Noncovered security

Noncovered security
See also

Noncovered security is an investment of any kind where the investor has no guarantee of payment of interest due and redemption (G. G. Fuster, et al., 2011, pp. 5). In the theory of finance, the risk of the buyer of these bonds is higher, therefore, they should have a higher interest rate. However, this rule does not always translate into practice (G. G. Fuster, et al., 2011, pp. 5).

The essence of noncovered security

To begin with, it is worth explaining the reasons for issuing this type of security. Noncovered securities are usually issued by financially sound entities, but this is not the rule (V. Pandey, D. Pandey, 2012, p. 46). Sometimes an unsecured issue results from the fact that a given entity does not have assets that would be an adequate security, due to the nature of its activity (e.g. IT companies or companies operating in the loan industry) (V. Pandey, D. Pandey, 2012, p. 46). Another problem is the fact that the security may cause an increase in debt service costs. This is the case when the assets are not owned by the issuer but leased (V. Pandey, D. Pandey, 2012, p. 46). It also happens that securities are partially secured, but even in such a case they are classified as unsecured. This is because only entities whose issue is fully secured can use the term 'collateralised'. Therefore, it is worth looking carefully at the company's offer documents in order to verify whether noncovered security actually does not involve a slightly lower risk than one might think (V. Pandey, D. Pandey, 2012, p. 48).

Benefits of noncovered security

As regards the benefits of noncovered security, they are normally expected to bear a higher interest rate than covered bonds. However, this rule is often not respected when the issuer of the bond is a well-established and financially sound entity. Investor confidence in the issuer plays an important role. In relation to smaller entities, however, the impact of the collateral issue on the interest rate, and thus the costs of debt service for the issuer can already be seen (P. Bank, et al. 2016, pp. 12-15).

Noncovered security and the bankruptcy of the issuer

Another issue related to the purchase of unsecured bonds is the issue of a share in the assets of an issuer in the event of its bankruptcy. At this level, unsecured bonds are much worse off than unsecured bonds. The bondholders' claims are satisfied as the last but one, so the chances for the return of all or at least a significant part of the invested funds are negligible (P. Bank, et al. 2016, pp. 12-15). In accordance with the principle of priority, the assets are allocated to the following groups in turn (I. Otterbach, et al. 2006, pp. 173-174):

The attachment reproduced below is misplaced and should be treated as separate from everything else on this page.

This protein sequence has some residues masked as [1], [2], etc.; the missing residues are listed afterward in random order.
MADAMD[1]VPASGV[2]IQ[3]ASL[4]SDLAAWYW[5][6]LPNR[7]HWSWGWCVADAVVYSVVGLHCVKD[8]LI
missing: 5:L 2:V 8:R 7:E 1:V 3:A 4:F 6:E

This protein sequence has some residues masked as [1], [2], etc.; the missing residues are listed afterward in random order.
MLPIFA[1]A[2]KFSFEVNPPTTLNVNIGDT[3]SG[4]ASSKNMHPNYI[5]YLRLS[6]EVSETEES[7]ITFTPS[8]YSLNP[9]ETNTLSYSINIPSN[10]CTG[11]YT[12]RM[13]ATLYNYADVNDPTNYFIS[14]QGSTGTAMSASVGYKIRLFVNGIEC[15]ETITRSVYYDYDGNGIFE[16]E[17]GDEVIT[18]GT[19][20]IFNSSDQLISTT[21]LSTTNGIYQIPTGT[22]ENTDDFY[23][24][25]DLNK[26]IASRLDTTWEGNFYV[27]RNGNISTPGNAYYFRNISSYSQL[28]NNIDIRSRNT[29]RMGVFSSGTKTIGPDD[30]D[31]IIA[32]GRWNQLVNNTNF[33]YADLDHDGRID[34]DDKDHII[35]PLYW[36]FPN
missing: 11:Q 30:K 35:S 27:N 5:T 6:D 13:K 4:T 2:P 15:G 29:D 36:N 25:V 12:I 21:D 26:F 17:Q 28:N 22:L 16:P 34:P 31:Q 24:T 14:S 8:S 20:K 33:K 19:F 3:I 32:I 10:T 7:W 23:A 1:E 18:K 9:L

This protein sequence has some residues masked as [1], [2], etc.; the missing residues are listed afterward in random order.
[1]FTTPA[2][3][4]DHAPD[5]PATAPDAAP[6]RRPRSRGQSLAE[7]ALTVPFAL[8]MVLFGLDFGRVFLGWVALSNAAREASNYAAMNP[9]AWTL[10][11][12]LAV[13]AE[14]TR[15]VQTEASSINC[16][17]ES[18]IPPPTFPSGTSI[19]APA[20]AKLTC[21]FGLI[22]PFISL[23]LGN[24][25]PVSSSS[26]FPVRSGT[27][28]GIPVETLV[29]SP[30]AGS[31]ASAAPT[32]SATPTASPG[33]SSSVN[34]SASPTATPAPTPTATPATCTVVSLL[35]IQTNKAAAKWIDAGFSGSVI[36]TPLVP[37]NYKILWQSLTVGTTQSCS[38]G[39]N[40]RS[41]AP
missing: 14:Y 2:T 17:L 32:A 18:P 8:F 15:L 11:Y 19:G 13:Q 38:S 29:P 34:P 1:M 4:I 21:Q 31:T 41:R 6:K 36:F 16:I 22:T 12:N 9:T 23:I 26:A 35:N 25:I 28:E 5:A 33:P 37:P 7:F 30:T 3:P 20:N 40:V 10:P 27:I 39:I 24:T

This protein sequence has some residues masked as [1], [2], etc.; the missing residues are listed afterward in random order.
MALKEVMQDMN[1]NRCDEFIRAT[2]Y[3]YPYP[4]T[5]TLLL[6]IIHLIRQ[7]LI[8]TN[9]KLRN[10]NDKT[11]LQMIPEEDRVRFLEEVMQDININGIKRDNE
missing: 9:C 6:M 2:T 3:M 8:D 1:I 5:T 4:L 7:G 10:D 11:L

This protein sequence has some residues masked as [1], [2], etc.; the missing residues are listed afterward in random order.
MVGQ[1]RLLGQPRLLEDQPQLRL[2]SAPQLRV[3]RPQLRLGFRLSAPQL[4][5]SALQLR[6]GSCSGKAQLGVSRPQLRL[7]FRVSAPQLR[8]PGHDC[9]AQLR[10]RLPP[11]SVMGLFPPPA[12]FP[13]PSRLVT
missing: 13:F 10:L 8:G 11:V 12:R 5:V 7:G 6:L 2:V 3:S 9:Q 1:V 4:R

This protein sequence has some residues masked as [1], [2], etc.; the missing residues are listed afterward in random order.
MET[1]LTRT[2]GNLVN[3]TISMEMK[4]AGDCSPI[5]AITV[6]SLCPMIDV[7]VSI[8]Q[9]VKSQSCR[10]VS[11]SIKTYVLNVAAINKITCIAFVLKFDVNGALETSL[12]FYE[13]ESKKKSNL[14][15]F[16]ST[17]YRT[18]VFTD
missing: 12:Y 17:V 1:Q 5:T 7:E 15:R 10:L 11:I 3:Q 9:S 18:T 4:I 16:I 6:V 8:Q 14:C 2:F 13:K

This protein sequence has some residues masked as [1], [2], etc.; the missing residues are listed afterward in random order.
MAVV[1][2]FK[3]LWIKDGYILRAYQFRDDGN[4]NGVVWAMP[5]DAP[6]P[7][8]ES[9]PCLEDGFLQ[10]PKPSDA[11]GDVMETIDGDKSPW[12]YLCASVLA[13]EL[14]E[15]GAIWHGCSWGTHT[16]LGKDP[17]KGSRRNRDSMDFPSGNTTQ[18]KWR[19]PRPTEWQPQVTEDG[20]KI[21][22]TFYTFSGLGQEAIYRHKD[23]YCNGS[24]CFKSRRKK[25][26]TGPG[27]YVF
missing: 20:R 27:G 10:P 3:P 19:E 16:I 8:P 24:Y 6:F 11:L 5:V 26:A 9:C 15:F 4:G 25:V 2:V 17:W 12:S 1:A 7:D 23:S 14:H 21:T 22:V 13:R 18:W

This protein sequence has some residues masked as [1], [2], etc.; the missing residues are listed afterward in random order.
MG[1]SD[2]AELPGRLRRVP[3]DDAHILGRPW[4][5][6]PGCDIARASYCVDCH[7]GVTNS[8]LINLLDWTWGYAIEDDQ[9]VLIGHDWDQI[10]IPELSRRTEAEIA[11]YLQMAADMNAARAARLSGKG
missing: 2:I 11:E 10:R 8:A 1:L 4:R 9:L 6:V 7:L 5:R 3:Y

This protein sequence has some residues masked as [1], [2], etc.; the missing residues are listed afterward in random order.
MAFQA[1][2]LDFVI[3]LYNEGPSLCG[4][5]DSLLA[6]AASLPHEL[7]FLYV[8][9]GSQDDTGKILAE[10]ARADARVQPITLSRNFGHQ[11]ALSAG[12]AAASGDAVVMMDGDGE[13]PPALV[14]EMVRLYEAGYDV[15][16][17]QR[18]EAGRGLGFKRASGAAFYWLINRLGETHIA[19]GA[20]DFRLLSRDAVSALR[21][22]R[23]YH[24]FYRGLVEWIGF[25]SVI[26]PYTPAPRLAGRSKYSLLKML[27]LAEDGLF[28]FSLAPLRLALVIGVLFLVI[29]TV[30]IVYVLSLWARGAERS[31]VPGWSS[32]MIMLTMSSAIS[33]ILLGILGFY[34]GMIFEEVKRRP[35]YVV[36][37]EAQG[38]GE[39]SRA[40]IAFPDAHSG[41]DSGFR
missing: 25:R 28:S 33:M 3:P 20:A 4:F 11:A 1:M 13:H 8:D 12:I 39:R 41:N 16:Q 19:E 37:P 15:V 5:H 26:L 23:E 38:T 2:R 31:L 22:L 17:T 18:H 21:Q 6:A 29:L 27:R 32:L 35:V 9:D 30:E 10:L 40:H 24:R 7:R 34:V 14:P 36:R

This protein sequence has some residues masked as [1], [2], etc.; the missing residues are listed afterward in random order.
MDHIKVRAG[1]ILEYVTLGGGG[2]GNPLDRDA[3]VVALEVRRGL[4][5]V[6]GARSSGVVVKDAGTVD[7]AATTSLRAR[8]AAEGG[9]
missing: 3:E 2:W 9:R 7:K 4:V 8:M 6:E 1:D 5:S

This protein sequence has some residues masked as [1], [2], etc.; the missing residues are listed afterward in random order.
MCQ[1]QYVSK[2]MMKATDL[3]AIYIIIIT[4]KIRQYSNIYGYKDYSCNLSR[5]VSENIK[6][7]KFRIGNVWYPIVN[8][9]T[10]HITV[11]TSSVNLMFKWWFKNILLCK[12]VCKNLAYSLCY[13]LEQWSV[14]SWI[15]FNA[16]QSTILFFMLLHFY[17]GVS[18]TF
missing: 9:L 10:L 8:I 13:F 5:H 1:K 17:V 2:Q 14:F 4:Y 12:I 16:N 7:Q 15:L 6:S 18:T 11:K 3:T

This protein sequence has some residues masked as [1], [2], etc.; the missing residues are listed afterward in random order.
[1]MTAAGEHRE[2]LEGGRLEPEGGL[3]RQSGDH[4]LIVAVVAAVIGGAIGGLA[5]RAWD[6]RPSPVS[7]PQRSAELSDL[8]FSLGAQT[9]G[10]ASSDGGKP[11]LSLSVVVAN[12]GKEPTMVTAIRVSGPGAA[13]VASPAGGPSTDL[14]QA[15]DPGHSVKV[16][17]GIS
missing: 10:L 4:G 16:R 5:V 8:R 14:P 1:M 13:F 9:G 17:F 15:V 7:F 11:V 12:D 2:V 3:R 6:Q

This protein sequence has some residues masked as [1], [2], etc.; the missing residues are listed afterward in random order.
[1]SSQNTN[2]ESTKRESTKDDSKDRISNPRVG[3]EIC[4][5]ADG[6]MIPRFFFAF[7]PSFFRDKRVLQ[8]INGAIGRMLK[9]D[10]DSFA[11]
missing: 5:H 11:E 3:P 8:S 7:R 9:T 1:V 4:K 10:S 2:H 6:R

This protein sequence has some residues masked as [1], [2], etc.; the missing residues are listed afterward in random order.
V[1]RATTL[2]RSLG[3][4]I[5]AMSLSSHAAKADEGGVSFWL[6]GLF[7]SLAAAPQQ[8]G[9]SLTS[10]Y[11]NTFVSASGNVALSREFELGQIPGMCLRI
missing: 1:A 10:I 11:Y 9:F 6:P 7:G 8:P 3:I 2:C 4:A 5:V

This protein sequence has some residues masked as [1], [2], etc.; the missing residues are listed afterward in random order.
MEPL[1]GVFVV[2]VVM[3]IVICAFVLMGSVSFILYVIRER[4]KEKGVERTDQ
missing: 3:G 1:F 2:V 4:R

• costs of bankruptcy proceedings
  • salaries for employees.
  • taxes
  • other claims (bondholders belong to this category)
  • interest

In the case of the repayment of Category I to III creditors, where the amount of the insolvency assets is insufficient to repay the bondholders in full, and only in part, the administrator of the insolvency assets shall distribute the assets in accordance with the principle of proportionality. This is a significant disadvantage compared to covered security, where claims are satisfied by collateral (I. Otterbach, et al. 2006, pp. 182 ).

Noncovered security and risk

There are many examples of unsecured bond investments with a lower risk than bond investments. What is important is that, in the case of unsecured bonds, the issuer is liable for these obligations with all its assets (D. Becherer, T. Bilarev 2018, pp.451-455). When a liquidation company is declared bankrupt, the bondholders are satisfied in the order specified in the Bankruptcy and Reorganisation Law. In the case of secured bonds, the object of the collateral shall be enforced (D. Becherer, T. Bilarev 2018, pp.451-455). The basis for the analysis of bond risk should be the issuer's financial standing, balance sheet structure and business model. The collateral should be an additional element of the analysis, not its main factor. From a practical point of view, a much safer investment variant seems to be covered by bonds. However, in reality, the choice is not so simple and should be made only after a reliable verification of the issuer's financial situation. It is better to invest in unsecured bonds of a profitable entity than in secured securities of a potential bankrupt (D. Becherer, T. Bilarev 2018, pp.451-455).

References

Author: Dawid Misiura

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